Only when the sun had just crested the rooftops was it visible. There, in the backyard, under the Rose of Sharon, seen through the kitchen door. Just put the coffee on, pulled the bathrobe tight, squinted into the early light to make something out. It was staring back at him.
Colder now than it ought to be. Maybe that happened every year at this time. Remembered years past leaving Virginia in shirtsleeves and arriving back to Western Pennsylvania freezing rain. The rest of the seasons always seemed closer in sync, but the quick transition to fall made it feel like a different world.
Still looking out the window. The neighbor hates that tree. Every lovely spring flower produced aggressive new sprouts where it dropped anchor, many of them on her side of the fence. The neighbor has to beat them back when she weed-whacks around her tiny above-ground pool. One more thing to be mad at him about. Felt guilty–but not guilty enough to take out the tree.
The coffee maker gurgled and let out its last great gasp. Felt sorry for those people who couldn’t get up early, or forced to stay up late. Morning light, crisp air, near perfect silence. People rise earlier the older they get, he’d been told. Hoped to one day wake easily at dawn, to have the full sunrise experience every day, without effort.
The windshield of a green Honda held an angry note with neat Catholic school penmanship: I’d like to park in front of my own house. Park where you live! This familiar drama played itself out regularly. Strangers left their vehicles out front when they hit the bars down the hill or stayed over at the apartment building next door.
Retrieving the newspaper on a weekend morning, it was not uncommon to find random jetsam from the previous night’s revelry: a stray beer can, hamburger foil, an unfamiliar automobile. One time he’d found a ceramic coffee mug with the emblem of a rehab clinic in Carlisle. It was never a big deal. The neighbor thought she owned the twenty-four feet of city street in front of her house. She should have put in a parking place instead of that pool.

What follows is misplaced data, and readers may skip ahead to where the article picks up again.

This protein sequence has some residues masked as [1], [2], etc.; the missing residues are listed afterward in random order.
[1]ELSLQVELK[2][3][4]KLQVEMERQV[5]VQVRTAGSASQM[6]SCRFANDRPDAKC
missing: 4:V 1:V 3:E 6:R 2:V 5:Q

The first day to see his breath. Streets uninhabited, save for a pair of early-risers sitting on benches in the sun, hands crossed on the top of a walking cane. A near-empty city bus rumbled through, headed out of town. Fast food bags, cigarette butts, and early felled leaves eddying with wind gusts in the inset storefront entranceways.
Trees at the lower gate to the cemetery make a natural tunnel that glows golden orange as the morning sun pours through changing leaves. Here, before the sounds of the city come to life, before families visit loved-ones, and before the joggers and cyclists challenge themselves up and down its steep terrain, was his most sacred place.
Clusters of deer bound up and over the hills, through the weathered graves, pausing in unison to look curiously at the human disturbing their quiet time. Each member of the small group posed in concert like a dramatic point in a modern dance, cautiously allowing him to approach as close as twenty feet before some inaudible signal triggers the group to spring off into the wood.
A dumpster filled with most unusual contents. Piles of fake flowers, wreaths, filthy teddy bears, plastic placards, laminated photographs. Lifting the container’s lid, there was a two-foot concrete angel with one of its wings broken off. Hoisted the statuette from the bin, cradled the heavy piece like a load of firewood, walked the half mile back to the house.
Home again, the sun higher now with the morning fog burned off, under the Rose of Sharon. Pulled weeds, rerouted a set of raspberry tendrils always reaching for more distant soil to colonize. Placed the statue along the fence where the creature had spotted him earlier. Maybe the angel could still keep evil away, even short a wing.